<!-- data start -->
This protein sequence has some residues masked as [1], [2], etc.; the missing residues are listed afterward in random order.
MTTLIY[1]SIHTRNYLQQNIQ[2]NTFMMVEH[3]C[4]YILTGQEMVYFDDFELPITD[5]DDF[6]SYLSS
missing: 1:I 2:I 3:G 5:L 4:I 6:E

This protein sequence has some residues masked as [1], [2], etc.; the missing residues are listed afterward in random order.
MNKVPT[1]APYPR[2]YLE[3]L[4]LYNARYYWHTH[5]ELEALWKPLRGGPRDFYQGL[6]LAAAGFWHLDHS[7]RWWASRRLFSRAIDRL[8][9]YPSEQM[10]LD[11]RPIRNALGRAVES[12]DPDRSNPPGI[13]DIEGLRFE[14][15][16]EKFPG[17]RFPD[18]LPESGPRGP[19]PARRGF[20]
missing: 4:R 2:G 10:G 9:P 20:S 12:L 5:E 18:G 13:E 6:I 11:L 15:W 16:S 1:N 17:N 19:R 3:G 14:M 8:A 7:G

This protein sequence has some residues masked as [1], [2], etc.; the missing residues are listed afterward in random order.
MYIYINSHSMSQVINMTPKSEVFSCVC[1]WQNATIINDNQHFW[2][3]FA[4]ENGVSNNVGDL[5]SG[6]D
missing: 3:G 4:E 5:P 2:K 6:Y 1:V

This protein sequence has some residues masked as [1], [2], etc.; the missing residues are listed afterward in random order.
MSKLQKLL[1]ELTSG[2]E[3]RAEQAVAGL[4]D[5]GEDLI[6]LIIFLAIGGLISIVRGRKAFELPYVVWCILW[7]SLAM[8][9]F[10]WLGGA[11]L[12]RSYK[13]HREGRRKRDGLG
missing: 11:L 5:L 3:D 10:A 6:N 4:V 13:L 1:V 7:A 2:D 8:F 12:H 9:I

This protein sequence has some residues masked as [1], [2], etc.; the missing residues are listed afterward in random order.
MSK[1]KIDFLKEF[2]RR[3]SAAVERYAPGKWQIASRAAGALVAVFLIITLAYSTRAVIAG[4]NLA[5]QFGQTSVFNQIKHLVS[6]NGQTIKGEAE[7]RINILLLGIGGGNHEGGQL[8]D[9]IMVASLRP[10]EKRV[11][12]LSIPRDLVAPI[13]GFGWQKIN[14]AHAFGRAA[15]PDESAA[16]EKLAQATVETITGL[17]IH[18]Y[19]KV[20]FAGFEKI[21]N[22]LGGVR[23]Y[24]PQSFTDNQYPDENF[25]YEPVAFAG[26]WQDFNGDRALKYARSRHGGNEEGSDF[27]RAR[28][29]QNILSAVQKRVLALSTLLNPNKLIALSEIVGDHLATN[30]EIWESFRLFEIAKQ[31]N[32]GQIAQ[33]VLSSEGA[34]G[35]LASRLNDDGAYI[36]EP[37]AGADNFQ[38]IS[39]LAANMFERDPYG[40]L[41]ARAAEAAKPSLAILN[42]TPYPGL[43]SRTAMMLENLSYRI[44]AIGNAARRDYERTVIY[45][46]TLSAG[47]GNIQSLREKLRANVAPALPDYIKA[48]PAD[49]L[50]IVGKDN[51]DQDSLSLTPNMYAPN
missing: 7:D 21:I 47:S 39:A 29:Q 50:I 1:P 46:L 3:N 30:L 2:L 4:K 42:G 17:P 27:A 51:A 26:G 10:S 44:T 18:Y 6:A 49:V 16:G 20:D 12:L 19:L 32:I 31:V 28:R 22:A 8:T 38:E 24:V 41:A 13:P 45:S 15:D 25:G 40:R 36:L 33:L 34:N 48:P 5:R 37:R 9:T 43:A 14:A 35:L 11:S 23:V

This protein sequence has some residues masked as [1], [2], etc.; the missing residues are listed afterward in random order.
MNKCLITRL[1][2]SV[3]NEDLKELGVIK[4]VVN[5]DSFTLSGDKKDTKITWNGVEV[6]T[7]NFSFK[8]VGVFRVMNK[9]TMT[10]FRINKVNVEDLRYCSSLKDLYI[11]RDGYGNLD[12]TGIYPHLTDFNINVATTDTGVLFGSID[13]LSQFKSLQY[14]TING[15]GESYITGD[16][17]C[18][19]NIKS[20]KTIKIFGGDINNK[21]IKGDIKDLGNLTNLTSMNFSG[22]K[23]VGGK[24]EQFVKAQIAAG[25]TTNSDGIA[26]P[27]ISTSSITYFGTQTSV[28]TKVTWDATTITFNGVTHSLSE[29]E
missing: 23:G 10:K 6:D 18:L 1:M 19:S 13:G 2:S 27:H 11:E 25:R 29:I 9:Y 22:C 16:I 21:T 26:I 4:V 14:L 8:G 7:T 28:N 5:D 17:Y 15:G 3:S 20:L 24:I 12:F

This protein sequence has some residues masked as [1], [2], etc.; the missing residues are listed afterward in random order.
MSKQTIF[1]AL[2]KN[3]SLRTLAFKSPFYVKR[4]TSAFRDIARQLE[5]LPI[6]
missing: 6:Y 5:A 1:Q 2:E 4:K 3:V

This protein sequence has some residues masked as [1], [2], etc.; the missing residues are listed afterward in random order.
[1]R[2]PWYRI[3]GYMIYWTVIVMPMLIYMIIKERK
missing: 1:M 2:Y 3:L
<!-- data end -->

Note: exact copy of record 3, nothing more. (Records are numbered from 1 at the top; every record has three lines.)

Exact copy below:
This protein sequence has some residues masked as [1], [2], etc.; the missing residues are listed afterward in random order.
MYIYINSHSMSQVINMTPKSEVFSCVC[1]WQNATIINDNQHFW[2][3]FA[4]ENGVSNNVGDL[5]SG[6]D
missing: 3:G 4:E 5:P 2:K 6:Y 1:V